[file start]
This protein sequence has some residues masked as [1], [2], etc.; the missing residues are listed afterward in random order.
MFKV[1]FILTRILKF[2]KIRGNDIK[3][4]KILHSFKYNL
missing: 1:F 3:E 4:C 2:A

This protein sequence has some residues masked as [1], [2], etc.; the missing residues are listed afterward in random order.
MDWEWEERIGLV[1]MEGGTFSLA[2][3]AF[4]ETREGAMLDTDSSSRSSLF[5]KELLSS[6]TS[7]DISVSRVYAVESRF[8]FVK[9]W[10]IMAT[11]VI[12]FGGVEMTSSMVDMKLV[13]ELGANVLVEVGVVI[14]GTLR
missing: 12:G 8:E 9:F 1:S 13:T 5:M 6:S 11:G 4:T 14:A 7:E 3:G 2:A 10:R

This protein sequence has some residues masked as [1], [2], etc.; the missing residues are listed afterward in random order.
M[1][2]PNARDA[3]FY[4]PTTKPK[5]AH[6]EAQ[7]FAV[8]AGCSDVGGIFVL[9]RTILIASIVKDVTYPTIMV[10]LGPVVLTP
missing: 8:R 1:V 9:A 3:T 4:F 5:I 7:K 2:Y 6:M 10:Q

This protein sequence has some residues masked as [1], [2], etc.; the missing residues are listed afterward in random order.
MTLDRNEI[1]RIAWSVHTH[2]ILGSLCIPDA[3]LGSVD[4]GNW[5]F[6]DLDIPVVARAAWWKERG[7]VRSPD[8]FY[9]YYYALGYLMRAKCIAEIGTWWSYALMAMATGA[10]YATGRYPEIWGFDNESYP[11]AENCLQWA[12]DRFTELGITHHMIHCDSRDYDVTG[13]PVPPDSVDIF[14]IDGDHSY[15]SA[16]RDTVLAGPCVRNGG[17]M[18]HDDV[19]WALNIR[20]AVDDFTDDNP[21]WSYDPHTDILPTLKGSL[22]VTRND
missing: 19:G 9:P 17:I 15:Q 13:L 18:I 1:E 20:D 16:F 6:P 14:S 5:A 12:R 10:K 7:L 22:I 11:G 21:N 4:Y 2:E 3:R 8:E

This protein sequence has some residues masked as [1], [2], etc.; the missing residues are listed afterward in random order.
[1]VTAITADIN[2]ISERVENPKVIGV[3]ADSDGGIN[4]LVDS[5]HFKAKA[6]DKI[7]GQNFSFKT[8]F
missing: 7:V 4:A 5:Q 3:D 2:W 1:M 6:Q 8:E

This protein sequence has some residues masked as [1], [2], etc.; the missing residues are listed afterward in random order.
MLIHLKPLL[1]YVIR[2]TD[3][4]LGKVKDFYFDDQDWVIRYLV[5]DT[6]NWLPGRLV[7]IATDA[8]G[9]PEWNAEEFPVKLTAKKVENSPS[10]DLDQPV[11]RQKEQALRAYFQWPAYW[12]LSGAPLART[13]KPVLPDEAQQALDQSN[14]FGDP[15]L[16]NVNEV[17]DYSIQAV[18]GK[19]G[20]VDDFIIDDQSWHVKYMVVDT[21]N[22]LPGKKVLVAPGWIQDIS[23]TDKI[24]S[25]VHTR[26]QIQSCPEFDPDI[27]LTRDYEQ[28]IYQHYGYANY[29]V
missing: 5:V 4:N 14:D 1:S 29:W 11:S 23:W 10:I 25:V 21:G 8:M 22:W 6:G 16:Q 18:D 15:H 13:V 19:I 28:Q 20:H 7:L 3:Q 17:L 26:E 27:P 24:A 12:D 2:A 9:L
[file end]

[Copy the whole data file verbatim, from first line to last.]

This protein sequence has some residues masked as [1], [2], etc.; the missing residues are listed afterward in random order.
MFKV[1]FILTRILKF[2]KIRGNDIK[3][4]KILHSFKYNL
missing: 1:F 3:E 4:C 2:A

This protein sequence has some residues masked as [1], [2], etc.; the missing residues are listed afterward in random order.
MDWEWEERIGLV[1]MEGGTFSLA[2][3]AF[4]ETREGAMLDTDSSSRSSLF[5]KELLSS[6]TS[7]DISVSRVYAVESRF[8]FVK[9]W[10]IMAT[11]VI[12]FGGVEMTSSMVDMKLV[13]ELGANVLVEVGVVI[14]GTLR
missing: 12:G 8:E 9:F 1:S 13:T 5:M 6:S 11:G 4:T 14:A 7:E 3:G 2:A 10:R

This protein sequence has some residues masked as [1], [2], etc.; the missing residues are listed afterward in random order.
M[1][2]PNARDA[3]FY[4]PTTKPK[5]AH[6]EAQ[7]FAV[8]AGCSDVGGIFVL[9]RTILIASIVKDVTYPTIMV[10]LGPVVLTP
missing: 8:R 1:V 9:A 3:T 4:F 5:I 7:K 2:Y 6:M 10:Q

This protein sequence has some residues masked as [1], [2], etc.; the missing residues are listed afterward in random order.
MTLDRNEI[1]RIAWSVHTH[2]ILGSLCIPDA[3]LGSVD[4]GNW[5]F[6]DLDIPVVARAAWWKERG[7]VRSPD[8]FY[9]YYYALGYLMRAKCIAEIGTWWSYALMAMATGA[10]YATGRYPEIWGFDNESYP[11]AENCLQWA[12]DRFTELGITHHMIHCDSRDYDVTG[13]PVPPDSVDIF[14]IDGDHSY[15]SA[16]RDTVLAGPCVRNGG[17]M[18]HDDV[19]WALNIR[20]AVDDFTDDNP[21]WSYDPHTDILPTLKGSL[22]VTRND
missing: 19:G 9:P 17:I 15:Q 13:L 18:I 1:E 20:D 16:F 6:P 14:S 5:A 12:R 10:K 7:L 22:I 11:G 21:N 4:Y 2:E 3:R 8:E

This protein sequence has some residues masked as [1], [2], etc.; the missing residues are listed afterward in random order.
[1]VTAITADIN[2]ISERVENPKVIGV[3]ADSDGGIN[4]LVDS[5]HFKAKA[6]DKI[7]GQNFSFKT[8]F
missing: 7:V 4:A 5:Q 3:D 2:W 1:M 6:Q 8:E

This protein sequence has some residues masked as [1], [2], etc.; the missing residues are listed afterward in random order.
MLIHLKPLL[1]YVIR[2]TD[3][4]LGKVKDFYFDDQDWVIRYLV[5]DT[6]NWLPGRLV[7]IATDA[8]G[9]PEWNAEEFPVKLTAKKVENSPS[10]DLDQPV[11]RQKEQALRAYFQWPAYW[12]LSGAPLART[13]KPVLPDEAQQALDQSN[14]FGDP[15]L[16]NVNEV[17]DYSIQAV[18]GK[19]G[20]VDDFIIDDQSWHVKYMVVDT[21]N[22]LPGKKVLVAPGWIQDIS[23]TDKI[24]S[25]VHTR[26]QIQSCPEFDPDI[27]LTRDYEQ[28]IYQHYGYANY[29]V
missing: 5:V 4:N 14:D 1:S 29:W 11:S 23:W 10:I 25:V 21:G 8:M 22:W 6:G 16:Q 18:D 15:H 13:V 19:I 28:Q 20:H 7:L 3:Q 17:L 26:E 27:P 24:A 12:D 2:A 9:L